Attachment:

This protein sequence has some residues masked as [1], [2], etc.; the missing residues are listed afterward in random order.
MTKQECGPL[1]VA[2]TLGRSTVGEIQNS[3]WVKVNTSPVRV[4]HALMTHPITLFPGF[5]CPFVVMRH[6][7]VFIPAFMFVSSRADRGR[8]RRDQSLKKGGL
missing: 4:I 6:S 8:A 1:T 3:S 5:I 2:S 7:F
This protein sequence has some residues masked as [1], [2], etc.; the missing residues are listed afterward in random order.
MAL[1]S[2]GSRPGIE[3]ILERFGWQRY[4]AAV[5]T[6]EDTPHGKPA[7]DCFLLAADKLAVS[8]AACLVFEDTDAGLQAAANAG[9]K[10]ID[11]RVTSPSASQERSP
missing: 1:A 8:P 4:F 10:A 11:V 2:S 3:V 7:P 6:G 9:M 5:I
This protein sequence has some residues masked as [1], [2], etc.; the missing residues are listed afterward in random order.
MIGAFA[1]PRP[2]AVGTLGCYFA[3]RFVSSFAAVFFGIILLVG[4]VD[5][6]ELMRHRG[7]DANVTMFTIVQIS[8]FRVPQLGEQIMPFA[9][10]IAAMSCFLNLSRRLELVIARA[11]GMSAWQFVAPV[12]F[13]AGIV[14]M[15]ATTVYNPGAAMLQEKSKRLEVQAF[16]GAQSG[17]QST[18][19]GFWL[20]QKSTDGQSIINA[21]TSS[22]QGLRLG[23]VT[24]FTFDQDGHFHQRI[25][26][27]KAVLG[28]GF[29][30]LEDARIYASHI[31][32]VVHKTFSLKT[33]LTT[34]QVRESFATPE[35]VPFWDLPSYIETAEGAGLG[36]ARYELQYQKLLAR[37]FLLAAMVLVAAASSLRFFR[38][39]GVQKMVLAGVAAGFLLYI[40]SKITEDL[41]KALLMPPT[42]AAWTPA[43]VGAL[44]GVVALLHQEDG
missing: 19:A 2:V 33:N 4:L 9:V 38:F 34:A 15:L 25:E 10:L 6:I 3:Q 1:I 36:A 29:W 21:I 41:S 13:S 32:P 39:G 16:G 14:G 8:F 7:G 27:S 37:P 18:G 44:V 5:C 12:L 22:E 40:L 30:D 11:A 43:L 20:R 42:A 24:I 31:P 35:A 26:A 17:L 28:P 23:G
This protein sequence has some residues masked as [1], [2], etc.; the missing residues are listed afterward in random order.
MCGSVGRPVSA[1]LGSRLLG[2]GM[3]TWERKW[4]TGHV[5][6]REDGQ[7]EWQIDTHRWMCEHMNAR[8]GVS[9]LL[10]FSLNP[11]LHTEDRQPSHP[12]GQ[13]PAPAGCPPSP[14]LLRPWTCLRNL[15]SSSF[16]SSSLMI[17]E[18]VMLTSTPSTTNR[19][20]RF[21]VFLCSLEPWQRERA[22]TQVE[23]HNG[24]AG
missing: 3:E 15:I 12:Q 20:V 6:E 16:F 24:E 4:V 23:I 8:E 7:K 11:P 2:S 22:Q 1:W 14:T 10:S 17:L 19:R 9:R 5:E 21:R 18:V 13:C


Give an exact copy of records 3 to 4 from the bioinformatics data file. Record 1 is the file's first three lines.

This protein sequence has some residues masked as [1], [2], etc.; the missing residues are listed afterward in random order.
MIGAFA[1]PRP[2]AVGTLGCYFA[3]RFVSSFAAVFFGIILLVG[4]VD[5][6]ELMRHRG[7]DANVTMFTIVQIS[8]FRVPQLGEQIMPFA[9][10]IAAMSCFLNLSRRLELVIARA[11]GMSAWQFVAPV[12]F[13]AGIV[14]M[15]ATTVYNPGAAMLQEKSKRLEVQAF[16]GAQSG[17]QST[18][19]GFWL[20]QKSTDGQSIINA[21]TSS[22]QGLRLG[23]VT[24]FTFDQDGHFHQRI[25][26][27]KAVLG[28]GF[29][30]LEDARIYASHI[31][32]VVHKTFSLKT[33]LTT[34]QVRESFATPE[35]VPFWDLPSYIETAEGAGLG[36]ARYELQYQKLLAR[37]FLLAAMVLVAAASSLRFFR[38][39]GVQKMVLAGVAAGFLLYI[40]SKITEDL[41]KALLMPPT[42]AAWTPA[43]VGAL[44]GVVALLHQEDG
missing: 19:A 2:V 33:N 4:L 9:V 38:F 34:A 15:L 25:E 10:L 6:I 3:Q 1:I 36:A 29:W 21:I 41:S 13:S 32:P 39:G 16:G 14:G 8:F 7:G 27:S 37:P 18:G 44:V 5:C 12:L 22:E 40:L 30:D 11:A 43:L 20:R 42:A 24:I 31:P 35:A 26:A 17:L 28:P 23:G
This protein sequence has some residues masked as [1], [2], etc.; the missing residues are listed afterward in random order.
MCGSVGRPVSA[1]LGSRLLG[2]GM[3]TWERKW[4]TGHV[5][6]REDGQ[7]EWQIDTHRWMCEHMNAR[8]GVS[9]LL[10]FSLNP[11]LHTEDRQPSHP[12]GQ[13]PAPAGCPPSP[14]LLRPWTCLRNL[15]SSSF[16]SSSLMI[17]E[18]VMLTSTPSTTNR[19][20]RF[21]VFLCSLEPWQRERA[22]TQVE[23]HNG[24]AG
missing: 3:E 15:I 12:Q 20:V 6:E 16:F 24:E 4:V 23:I 8:E 7:K 11:P 2:S 22:Q 1:W 14:T 10:S 17:L 19:R 9:R 5:E 21:R 18:V 13:C